Something on your mind? The Valley Echo welcomes all letters to the editor and submissions from community and sports groups, as well as special community columns. Please keep your signed, legible submissions under 500 words. We reserve the right to edit for clarity, taste, legal reasons and brevity. Each submission must contain a daytime phone number and place of residence. Send email submissions to

View from the Hill — Kootenay Columbia MP David Wilks

Focus is jobs, long-term prosperity Our government’s top priority is creating jobs, growth and longterm prosperity. During this last parliamentary session in particular, we delivered on our government’s commitment to Canadians to strengthen our economy and support Canadian families and jobs. Throughout the summer, I have been travelling and speaking with constituents throughout Kootenay Columbia and I have had the opportunity to highlight some of these initiatives. We introduced and passed the Jobs, Growth and Long-term Prosperity Act which implements many important measures from Economic Action Plan 2012. We have implemented key commitments we made to Canadians by passing

bills that will safeguard Canada’s (kidnapping of a young person). economy by updating the laws The bill has now gone through secwhich support Canada’s banking ond reading and committee and will system and make it the soundest in return to the House of Commons in the world. the fall for a vote at third reading. We strengthened Canadians Canada’s retirement “We have implemented can continue system by offering to count on our pooled registered key commitments we government to made... by passing bills pension plans. move forward And we promised that will safeguard on our commitCanadians to pass ments, make dethe Safe Streets and Canada's economy.” cisions and get Communities Act things done. during the first 100 days sitting days I look forward to continue meetof Parliament and we delivered on ing many of you this summer in the that promise. magnificent constituency of KooOn a personal note, I am particu- tenay Columbia. larly proud of the introduction of For more information, call 613my Private Member’s Bill C-299 — 995-7246 or email david.wilks an act to amend the criminal code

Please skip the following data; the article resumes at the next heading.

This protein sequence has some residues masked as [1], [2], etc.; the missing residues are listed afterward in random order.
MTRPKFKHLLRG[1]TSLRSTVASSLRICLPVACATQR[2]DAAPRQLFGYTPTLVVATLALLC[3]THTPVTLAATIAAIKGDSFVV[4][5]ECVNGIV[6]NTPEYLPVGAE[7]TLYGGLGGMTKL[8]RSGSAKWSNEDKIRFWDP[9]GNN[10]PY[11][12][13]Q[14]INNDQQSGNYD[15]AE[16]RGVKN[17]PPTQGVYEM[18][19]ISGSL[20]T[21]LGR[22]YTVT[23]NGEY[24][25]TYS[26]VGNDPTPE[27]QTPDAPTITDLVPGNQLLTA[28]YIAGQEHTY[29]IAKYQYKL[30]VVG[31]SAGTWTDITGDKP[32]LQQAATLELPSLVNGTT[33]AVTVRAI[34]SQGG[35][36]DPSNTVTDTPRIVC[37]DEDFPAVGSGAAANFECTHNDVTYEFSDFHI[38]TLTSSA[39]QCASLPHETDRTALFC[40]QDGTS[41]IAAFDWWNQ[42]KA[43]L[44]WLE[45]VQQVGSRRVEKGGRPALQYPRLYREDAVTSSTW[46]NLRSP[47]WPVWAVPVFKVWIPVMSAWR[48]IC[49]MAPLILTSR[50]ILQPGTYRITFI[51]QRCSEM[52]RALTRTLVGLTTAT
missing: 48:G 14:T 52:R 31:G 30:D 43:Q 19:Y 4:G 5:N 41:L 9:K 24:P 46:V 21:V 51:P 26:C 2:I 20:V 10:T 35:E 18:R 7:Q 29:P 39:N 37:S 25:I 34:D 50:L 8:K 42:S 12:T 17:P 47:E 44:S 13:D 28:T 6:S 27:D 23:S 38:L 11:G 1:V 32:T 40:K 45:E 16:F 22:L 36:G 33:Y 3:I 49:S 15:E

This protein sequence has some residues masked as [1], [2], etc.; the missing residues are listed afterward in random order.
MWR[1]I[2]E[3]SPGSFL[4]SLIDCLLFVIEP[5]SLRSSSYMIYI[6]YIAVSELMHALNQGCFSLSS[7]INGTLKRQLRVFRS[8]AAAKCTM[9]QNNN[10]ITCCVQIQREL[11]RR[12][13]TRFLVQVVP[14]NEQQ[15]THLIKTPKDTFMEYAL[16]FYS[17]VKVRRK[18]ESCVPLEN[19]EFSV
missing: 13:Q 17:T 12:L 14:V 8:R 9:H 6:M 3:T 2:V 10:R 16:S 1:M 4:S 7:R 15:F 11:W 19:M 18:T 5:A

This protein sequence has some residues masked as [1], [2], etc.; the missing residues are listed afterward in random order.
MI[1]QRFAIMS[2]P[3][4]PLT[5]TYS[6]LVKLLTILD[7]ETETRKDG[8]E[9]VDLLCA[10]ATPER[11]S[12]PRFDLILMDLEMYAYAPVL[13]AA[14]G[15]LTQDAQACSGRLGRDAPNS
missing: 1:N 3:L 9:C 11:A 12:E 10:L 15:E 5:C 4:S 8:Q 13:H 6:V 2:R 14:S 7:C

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The Valley Echo Wednesday, August 8, 2012

Hot springs of joy

Community Calendar AUGUST 7 & 8 •Flip your Switch From inner critic to inner coach 7-9:30 p.m. Super 8 WED AUGUST 8 •Seniors' Day at the library 1:15-2:15 p.m. FRI AUGUST 10 • Free Chamber Music Celebration hosted by the library at Christ Church Trinity, 1:30 p.m. •Maya Eventov show opens at Arym Gallery, 6 - 9 p.m. Runs until August 17. •Music on Main, Bob Benvenuti, 7 - 9 pm

SUBMITTED PHOTO Following the dramatic mudslide that sent a debris flow through Fairmont Creek and disrupted the entire village, the staff at Fairmont Hot Springs jump for joy as the resort, the lodge and the hot springs pools re-open on Friday (August 3). A few canyon hiking trails, the ski area and the Mountainside golf course and clubhouse remain closed. The resort has been working with renowned Canadian golf course architect Doug Carrick on how to use deposited materials to improve impacted holes and expects Mountainside to be up and running again soon.

SAT AUGUST 11 •Music on Main, L8, 7 - 9 pm